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Choledocolithiasis

Home  /  Diseases  /  Choledocolithiasis

What is choledocolithiasis?

In the body, bile is produced by the liver and is stored away in a sac call the gallbladder; the bile duct is responsible for carrying the bile from the gallbladder into the small intestine. Bile is necessary for digestion and absorption of fats. Choledocolithiasis consists in the total or partial obstruction of the bile ducts due to stones.

How are stones made?

The majority of stones found within the bile duct form within the gallbladder, and then migrate toward the duct. However, a small percentage of stones can form within the duct itself. Risk factors for the formation of gallstones are gender (more frequent in women), age (risk increases with age), family history and genetics, and some conditions such as pregnancy, obesity, intake of estrogen, rapid weight loss, diabetes, cirrhosis, or certain kind of medications.

 

What are the symptoms?

At times, choledocholithiasis can take place without any symptoms; however most cases lead to pain in the upper part and right side of the abdomen, along with jaundice (yellow coloring of the skin) and coluria (dark coloration of urine). If the obstruction of the duct results in bacterial infection, the outcome is a cholangitis (infection of the bile). At times, choledocolithiasis can cause inflammation of the pancreas when the stone also obstructs the pancreatic duct.

 

How is it diagnosed?

Physical examination and blood tests reveal alterations that may suggest the obstruction of the biliary duct, infection, or suspicion of pancreatitis. Imaging of the abdominal area can reveal signs of stone obstruction in the bile duct. Ultrasound is the most effective way to obtain detailed imaging of the abdomen and can confirm the diagnosis in 80% of the cases. In the rest of the cases, it is necessary to perform an MRI.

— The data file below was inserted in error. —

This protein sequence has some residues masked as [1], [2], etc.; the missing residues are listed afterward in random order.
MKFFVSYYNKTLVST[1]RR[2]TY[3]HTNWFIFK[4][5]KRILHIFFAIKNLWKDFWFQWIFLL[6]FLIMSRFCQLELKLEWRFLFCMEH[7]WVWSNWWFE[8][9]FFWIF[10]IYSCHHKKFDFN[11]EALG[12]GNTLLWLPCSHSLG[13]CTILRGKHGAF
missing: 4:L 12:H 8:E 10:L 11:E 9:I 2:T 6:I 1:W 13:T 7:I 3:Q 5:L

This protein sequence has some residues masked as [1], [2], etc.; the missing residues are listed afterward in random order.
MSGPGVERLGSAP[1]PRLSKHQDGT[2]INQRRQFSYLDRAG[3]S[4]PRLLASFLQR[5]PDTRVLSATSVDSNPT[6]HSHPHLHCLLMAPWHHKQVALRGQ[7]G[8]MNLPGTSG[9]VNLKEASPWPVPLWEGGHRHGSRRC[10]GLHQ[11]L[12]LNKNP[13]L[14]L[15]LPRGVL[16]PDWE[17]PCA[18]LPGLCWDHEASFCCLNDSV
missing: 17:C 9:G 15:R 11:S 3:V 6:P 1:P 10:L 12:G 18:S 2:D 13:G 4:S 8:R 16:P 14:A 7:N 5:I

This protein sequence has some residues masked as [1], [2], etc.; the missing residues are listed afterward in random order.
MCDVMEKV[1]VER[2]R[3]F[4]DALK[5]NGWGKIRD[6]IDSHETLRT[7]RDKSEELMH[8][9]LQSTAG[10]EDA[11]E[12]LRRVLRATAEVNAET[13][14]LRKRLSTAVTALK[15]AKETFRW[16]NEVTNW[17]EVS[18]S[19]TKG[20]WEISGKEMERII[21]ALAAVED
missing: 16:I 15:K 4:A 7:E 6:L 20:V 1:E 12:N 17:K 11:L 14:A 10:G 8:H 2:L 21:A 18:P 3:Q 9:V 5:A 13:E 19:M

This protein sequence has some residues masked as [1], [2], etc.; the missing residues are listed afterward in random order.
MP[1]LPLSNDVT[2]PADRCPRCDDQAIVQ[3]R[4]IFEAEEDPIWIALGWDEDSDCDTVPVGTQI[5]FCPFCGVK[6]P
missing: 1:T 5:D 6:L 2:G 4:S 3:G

How is choledocolothiasis treated?

Treatment must take place in an urgent manner, particularly in the presence of infection. An ERCP (procedure that combines endoscopic view of the digestive tract with x rays) is the treatment of choice, allowing the removal of stones from the bile duct without the need for extensive surgery.

 

This technique relies on endoscopic view and x rays to perform an expansion of the opening to the bile duct in order to extract the stones. This procedure has a high rate of success and low risk of complications. Large stones too large to remove through the duct are fragmented. If fragmentation is unsuccessful, then surgery is considered. A small percentage of patients experience a second case of choledocholithiasis after removal of the first stone or stones. This risk decreases when patients with gallstones have their gallbladder removed.

Extraction of stones from the bile ducts by endoscopy.